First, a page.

I pride myself on being a pretty good cook, having taken care of most of the meals for our little family of two over the last thirty-something years. I love to try new recipes, visualizing them in my imagination and relying on my experience in the kitchen to improvise when I feel confident to do so. Occasionally, things go sideways, and the dish doesn’t turn out as I envisioned. I used to feel bad about it, sometimes I’d scold myself, or point out the perceived mistake before anyone else could say anything.  I wanted to protect my feelings from being hurt. It’s exhausting to feel we must cover up when things don’t go as planned. My little story is a small example of the many situations we find ourselves in where things don’t go as we imagined, or we feel we’ve messed up somehow. The most natural response is to frame it in a negative way and be critical of ourselves. This just sounds like human nature, doesn’t it? But does it have to be?

“Anyone who has never made a mistake has never tried anything new.” – Albert Einstein

It’s that old school conditioning around perfection; it was part of my education growing up but not part of my experience because nothing I was or did could ever have been perfect. That’s how I thought about myself and my life when I was young. The concept of perfection was always out of reach back then, but I have since learned that perfection is nothing more than an illusion. Take nature as an example: we understand that nature is perfect in every way with her rhythms and her beautiful creations but there isn’t one straight line in nature. Think about that. When we observe nature, we can see that there are no mistakes; life in nature is gloriously flawed and we’re comfortable celebrating that.

In nature, nothing is perfect, and everything is perfect. Trees can be contorted, bent in weird ways, and they’re still beautiful.  – Alice Walker                         

While we are part of nature, she feels more like a great teacher because our human experience is different. Unlike animals in the forest, we don’t trust our intuition or our natural rhythm, we rely on our thoughts mostly and sometimes that’s where we get ourselves into trouble. When we make a perceived mistake, our critical thoughts step in to tell us that we’re wrong, that we don’t know how to do whatever it was we were trying to do.

But without our perceived mistakes, how would we learn to do better? How would we know what’s for us if we don’t try different experiences? Nobody nails it on the first go. Life is complex and finding our joy in it takes some practice.

 “Self-compassion is nurturing yourself with all the kindness and love you would shower on someone you cherish.” -Debra L. Reble PhD

 In her book titled Self-Compassion, Dr. Kristin Neff PhD says that having compassion for ourselves, meaning treating ourselves as we would a cherished friend when they’re struggling, helps us to feel stronger and more resilient. Initially this idea rubbed me the wrong way because of the deeply ingrained conditioning I had around independence and perfection. As a young person, I learned to be independent and to strive for elusive perfection. But as I reflected on the idea of compassion and did a little research, I shifted my perception. The word compassion comes from a Latin word meaning to suffer with and research shows that human beings are naturally compassionate because to greater or lesser degrees, we all suffer. We know how to be there for other people when they’re going through it but recently, I’ve been learning through Dr. Neff’s book about the great benefit of having compassion for ourselves. The idea takes the focus off independence and perfection and places it on interdependence and acceptance. We need each other and we need to accept others and ourselves as we are and what we are is gloriously flawed.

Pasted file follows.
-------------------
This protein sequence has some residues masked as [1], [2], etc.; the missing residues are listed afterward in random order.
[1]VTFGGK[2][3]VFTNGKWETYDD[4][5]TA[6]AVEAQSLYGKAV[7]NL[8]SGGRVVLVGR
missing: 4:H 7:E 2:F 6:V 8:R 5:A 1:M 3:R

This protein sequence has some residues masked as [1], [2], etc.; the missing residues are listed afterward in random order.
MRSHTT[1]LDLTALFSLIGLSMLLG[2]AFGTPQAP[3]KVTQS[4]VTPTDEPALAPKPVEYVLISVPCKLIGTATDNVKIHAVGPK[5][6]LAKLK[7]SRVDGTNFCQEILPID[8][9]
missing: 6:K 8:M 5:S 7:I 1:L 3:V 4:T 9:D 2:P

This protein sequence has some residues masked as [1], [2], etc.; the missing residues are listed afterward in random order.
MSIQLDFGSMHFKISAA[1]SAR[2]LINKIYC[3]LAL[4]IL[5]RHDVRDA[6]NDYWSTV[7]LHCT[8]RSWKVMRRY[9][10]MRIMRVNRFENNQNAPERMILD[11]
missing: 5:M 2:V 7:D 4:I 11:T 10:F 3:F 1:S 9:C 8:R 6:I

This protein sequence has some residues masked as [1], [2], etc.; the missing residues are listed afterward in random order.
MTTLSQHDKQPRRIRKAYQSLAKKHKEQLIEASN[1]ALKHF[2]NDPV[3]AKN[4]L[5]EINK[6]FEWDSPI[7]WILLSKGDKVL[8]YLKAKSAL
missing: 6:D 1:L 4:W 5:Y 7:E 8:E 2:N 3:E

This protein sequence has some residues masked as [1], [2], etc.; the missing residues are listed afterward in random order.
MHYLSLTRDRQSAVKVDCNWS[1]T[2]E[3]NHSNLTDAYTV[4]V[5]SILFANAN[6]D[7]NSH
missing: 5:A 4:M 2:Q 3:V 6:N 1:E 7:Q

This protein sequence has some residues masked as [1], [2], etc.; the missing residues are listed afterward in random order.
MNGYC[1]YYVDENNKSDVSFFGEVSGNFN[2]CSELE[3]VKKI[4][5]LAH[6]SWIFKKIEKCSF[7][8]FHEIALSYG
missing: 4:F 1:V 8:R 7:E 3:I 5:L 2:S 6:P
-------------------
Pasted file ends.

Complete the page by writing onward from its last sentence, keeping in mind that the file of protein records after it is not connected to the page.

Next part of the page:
“Suffering is part of life. May I be kind to myself in this moment. May I give myself the compassion I need.” ― Kristin Neff PhD, Self-Compassion: The Proven Power of Being Kind to Yourself

There are close to 3,000 studies now on the concept of self-compassion and its benefits for our well-being. Dr. Neff says that there’s a difference between acts of self-care like taking a bath or having a massage and self-compassion. The latter is a state of mind; it’s not something that requires resources or taking any action. It’s a way of thinking that is invested in our own best interest. The tricky bit though is we must learn self-compassion because we’re so wired for self-criticism, the evolutionary system that weirdly makes us feel safe. Since learning about the idea of self-compassion, I know which voice I don’t want in my head when things go sideways – a voice that belittles me; what I want is a friend who supports me. Self-compassion then becomes a practice, where we shift our inner dialogue when we mess up from negativity and self-criticism to support and kindness. Let’s face it, nobody gets through life without some challenges and when you can learn to rely on yourself for some compassion you’re far more inclined to be comfortable sharing that support with others.



This Wellings blog by Kathie Donovan was exclusively written for Wellings Communities and appeared first on

Leave a comment

Please note, comments must be approved before they are published

This site is protected by reCAPTCHA and the Google Privacy Policy and Terms of Service apply.